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What Damages Can Happen to Your Body During a Mission to Mars

by Tom Cartney 9 months ago in space

A Dangerous 21 Month Mission to the Red Planet

As Mars One is on a mission to establish settlement on Mars, they’ve discovered some very interesting facts about what happens to your body when you’ve set out on a 21 month mission to the red planet.

As of now, Mars is a very dangerous place to visit. There are so many advanced technological aspects that must go into place in order to sustain life as an earthling transitioning over. The technology required is a constant work in progress due to extreme cold (-284 degrees Fahrenheit) and hot temperatures (200 degrees Fahrenheit) and the inability to grow crops on Mars’ surface which lacks adequate sunlight. However, we are expected to colonize Mars by 2023.

Although we are aware that Mars is being prepared for civilization, and it takes a lot of hard work and time, this article isn’t based on this fact. It is based on specifically how a mission to Mars deteriorates the body over time when traveling nine months to get there and nine months to get back to Earth.

From earth to mars: traveling nine months to and from in The Mars Transit Vehicle, and also spending three months on its surface. What are the two biggest body deteriorating concerns when traveling through space and paying Mars a visit:

The energy of radiation

The force of gravity

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When our space station leaves Earth’s magnetic field, and atmosphere protection, we are immediately exposed to harsh cosmic radiation in space. Mr. Baker, the science teacher, and Dr. Thompson told us one time or another, high energy radiation can damage our DNA and cause cancer. We’ll they were right. Astronauts are exposed to 50–2,000 mSv of radiation in space. That’s the equivalent to 150–6,000 x-rays. The American College of Radiology says that 100 mSv is the limit for a lifetime level of radiation exposure. So you can only imagine the incredibly high risk of developing cancer for an astronaut on a mission to Mars.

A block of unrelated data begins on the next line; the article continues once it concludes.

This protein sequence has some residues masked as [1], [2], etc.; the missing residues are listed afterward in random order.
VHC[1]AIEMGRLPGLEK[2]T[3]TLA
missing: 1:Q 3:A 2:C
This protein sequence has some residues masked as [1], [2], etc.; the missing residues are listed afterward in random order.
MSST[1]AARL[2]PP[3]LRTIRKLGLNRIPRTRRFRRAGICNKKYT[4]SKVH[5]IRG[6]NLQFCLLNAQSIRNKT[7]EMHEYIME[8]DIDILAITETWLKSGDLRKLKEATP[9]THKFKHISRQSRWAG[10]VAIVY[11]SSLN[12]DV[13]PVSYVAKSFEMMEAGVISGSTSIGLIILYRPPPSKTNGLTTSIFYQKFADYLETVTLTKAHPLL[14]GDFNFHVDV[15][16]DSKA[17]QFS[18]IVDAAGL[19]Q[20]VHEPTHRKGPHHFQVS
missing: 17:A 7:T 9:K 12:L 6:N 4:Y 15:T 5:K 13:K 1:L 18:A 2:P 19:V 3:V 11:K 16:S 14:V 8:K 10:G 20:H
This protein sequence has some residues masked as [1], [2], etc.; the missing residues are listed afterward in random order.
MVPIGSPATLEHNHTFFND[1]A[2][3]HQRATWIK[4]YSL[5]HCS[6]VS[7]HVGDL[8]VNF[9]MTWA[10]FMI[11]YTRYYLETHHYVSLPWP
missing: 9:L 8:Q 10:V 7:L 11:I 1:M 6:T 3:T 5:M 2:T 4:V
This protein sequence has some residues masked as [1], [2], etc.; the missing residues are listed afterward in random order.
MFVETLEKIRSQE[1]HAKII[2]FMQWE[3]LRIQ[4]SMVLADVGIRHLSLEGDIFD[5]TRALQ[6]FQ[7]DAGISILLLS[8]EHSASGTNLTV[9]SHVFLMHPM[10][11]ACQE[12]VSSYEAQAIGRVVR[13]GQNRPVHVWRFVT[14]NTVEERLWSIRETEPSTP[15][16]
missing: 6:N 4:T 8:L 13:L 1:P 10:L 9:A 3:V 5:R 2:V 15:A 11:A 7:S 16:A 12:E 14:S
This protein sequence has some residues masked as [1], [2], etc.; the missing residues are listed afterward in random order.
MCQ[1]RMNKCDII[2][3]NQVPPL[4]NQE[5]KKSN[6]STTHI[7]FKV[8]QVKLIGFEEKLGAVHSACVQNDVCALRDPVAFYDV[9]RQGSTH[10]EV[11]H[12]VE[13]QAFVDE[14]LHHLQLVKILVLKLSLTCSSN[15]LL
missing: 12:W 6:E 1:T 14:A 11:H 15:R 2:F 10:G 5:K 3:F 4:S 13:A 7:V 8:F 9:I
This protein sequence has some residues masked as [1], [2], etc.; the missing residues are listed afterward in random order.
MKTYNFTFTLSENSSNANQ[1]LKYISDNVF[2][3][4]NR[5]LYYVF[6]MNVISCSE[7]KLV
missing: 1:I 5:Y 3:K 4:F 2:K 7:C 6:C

Cosmic radiation out in space penetrates the space station, although its hull is designed to protect against it. Astronauts’ bodies are still suffering 10x more radiation than on earth. Besides cancer, radiation also damages the nervous system. Over time. the effects can definitely get noticed. Astronauts suffer altered cognitive functions, reduced motor functions and behavioral changes.

In addition, astronauts also suffer nausea, vomiting, anorexia (increased levels of TNF and interleukin-1) and fatigue. You can also develop heart disease due to heart tissue, heart muscle and coronary artery injuries.

The gravity on Mars is 1/3 the force of that on Earth due to its smaller mass. In other words, if you weigh 100 pounds on Earth, you’ll weigh just 38 lbs on Mars. What makes this difference so significant is the fact that after having to experience such a decrease in gravitational pull, your bones began to lose minerals. The reason why this happens is because your bones support a heavier gravitational pull on earth, which is more of a challenge. When you’re on Mars your bones no longer have to support such heavier weight.

Now after spending months in a less gravitational pull condition, your body will then have to once again experience the gravitational pull of Earth. When your body transitions, you’ll then have to work to adapt to gravitational conditions as you once were accustomed. In this process, you’ll discover that your eye and head coordination is off. You’ll notice a decrease in balance and that your spatial orientation and locomotive have declined as well. You will also have to take into account the loss of bone minerals, which can in turn cause osteoporosis.

The most valuable way to prevent bone loss is to exercise regularly. Astronauts’ routines include at least 2 hours of exercise a day. Because gravity is lighter in space, exercise equipment would have to be developed according to its gravitational circumstances.

If you plan on becoming an astronaut in the near future remember the consequences presented to you in this article. However, body deteriorating concerns aren’t the only dangers of traveling to Mars, as increasingly cold and hot temperatures, spacecraft crashes when trying to land due to a thinner atmosphere and the lack of oxygen are also challenges for astronauts.

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Tom Cartney
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